Arkansas’s minority farmers will benefit first from a $2 million grant Arkansas Sen. Blanche Lincoln has secured from the USDA Outreach and Assistance to Socially Disadvantaged Farmers and Ranchers program.
“As chairman of the Senate Agriculture Committee, I am committed to ensuring that every farmer in Arkansas receives equal treatment and access when it comes to USDA programs and services,” said Lincoln.
Lincoln also vowed to continue working for full funding of the discrimination claims awarded to African-American farmers in the settlement of the Pigford lawsuit against USDA.
On May 8, Lincoln — joined by USDA Assistant Secretary Pearlie Reed and USDA Rural Development State Director Lawrence McCullough — announced that five Arkansas organizations have been awarded a total of $2 million from the USDA program.
“This is the largest allocation from this program our state has received to date,” said Lincoln. “This funding is key to job creation in the Arkansas Delta.”
Five Arkansas organizations have been awarded $400,000 each: Arkansas Land and Farm Development; Audubon Arkansas; East Arkansas Enterprise Community; Seven Harvest Inc.; and the University of Arkansas at Pine Bluff. The funding will address job creation, domestic energy independence and the reduction of food deserts, among other issues.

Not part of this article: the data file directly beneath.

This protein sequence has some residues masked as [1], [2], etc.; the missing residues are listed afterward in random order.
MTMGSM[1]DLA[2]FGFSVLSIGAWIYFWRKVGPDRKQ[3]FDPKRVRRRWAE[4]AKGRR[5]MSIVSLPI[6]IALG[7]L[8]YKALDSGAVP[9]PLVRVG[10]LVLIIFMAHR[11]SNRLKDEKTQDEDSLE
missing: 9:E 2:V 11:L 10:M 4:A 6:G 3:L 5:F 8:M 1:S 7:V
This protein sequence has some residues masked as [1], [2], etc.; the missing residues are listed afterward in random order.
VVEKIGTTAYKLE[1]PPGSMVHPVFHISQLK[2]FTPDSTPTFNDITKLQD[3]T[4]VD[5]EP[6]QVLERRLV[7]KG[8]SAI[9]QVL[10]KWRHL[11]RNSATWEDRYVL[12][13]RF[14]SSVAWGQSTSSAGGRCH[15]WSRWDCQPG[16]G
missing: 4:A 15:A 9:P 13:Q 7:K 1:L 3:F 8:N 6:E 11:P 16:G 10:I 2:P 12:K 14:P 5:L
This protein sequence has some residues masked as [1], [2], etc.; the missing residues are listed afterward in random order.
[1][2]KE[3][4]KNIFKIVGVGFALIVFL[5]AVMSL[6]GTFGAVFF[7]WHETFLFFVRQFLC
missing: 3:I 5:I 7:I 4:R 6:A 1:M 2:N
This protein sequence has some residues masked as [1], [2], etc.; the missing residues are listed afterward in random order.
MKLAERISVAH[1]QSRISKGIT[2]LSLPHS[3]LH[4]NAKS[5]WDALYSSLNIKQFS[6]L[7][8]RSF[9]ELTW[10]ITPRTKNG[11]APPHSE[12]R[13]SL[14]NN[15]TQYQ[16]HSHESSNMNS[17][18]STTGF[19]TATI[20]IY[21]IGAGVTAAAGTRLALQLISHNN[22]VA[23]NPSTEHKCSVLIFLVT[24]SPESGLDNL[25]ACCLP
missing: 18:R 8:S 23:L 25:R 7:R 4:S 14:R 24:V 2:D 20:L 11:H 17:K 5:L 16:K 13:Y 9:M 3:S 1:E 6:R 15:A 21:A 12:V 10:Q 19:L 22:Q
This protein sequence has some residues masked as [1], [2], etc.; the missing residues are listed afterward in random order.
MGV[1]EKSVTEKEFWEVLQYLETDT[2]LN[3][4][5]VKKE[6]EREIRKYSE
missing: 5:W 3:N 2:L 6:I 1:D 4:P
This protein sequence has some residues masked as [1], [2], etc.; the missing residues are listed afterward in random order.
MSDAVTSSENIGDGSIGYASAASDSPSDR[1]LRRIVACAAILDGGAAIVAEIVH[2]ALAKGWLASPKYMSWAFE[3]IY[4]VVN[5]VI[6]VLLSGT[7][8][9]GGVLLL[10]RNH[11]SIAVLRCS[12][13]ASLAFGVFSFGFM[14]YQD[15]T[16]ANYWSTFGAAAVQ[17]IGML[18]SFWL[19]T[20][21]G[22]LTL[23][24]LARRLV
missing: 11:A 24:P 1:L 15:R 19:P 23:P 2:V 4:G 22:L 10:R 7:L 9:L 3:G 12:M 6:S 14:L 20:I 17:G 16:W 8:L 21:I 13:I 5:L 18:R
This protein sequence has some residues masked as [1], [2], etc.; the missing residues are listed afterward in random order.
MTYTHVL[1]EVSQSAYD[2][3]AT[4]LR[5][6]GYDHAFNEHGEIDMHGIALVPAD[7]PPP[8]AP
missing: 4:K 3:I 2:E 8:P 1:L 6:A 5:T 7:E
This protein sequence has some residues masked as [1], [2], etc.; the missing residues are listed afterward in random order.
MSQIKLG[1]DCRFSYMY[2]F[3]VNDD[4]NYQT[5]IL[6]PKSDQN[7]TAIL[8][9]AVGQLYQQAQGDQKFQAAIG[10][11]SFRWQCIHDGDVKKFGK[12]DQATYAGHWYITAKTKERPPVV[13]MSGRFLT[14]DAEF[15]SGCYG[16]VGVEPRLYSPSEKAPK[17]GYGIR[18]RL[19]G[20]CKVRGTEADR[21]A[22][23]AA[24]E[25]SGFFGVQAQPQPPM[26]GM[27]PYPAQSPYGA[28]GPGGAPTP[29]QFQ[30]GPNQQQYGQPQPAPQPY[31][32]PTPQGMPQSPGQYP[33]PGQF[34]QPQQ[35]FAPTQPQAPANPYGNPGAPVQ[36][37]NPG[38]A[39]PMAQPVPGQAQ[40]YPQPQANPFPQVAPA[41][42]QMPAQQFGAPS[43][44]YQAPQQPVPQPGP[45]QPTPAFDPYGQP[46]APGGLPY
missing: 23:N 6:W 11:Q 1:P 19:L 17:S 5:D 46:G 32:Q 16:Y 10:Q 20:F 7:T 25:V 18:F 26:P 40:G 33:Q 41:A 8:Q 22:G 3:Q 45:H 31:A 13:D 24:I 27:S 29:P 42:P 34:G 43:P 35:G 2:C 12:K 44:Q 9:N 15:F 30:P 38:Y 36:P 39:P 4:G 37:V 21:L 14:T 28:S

Lincoln utilized her position as Senate Agriculture Committee chairman to encourage USDA to allocate funds to Arkansas institutions.
In addition, Lincoln has worked in the Senate to help provide compensation owed African-American farmers who have been victims of discrimination. In 2009, she cosponsored legislation to ensure farmers who filed Pigford settlement claims as a result of the 2008 farm bill will receive money entitled to them.
“The bill ensures that, once the $100 million authorized in the farm bill is spent, successful claimants will still be able to receive the funding to which they are entitled,” said Lincoln.
Lincoln supports the $1.5 billion President Obama requested in his budget proposal earlier this year to fund the claims. She recently sent a letter to Senate Majority Leader Harry Reid urging him to support an emergency designation to secure the funds necessary to compensate African-American farmers who prevail in their discrimination claims.
After the Senate blocked the emergency designation in early May, Lincoln said, “I will continue to fighting on behalf of these farmers until justice is served and we can close this chapter of discrimination within USDA.”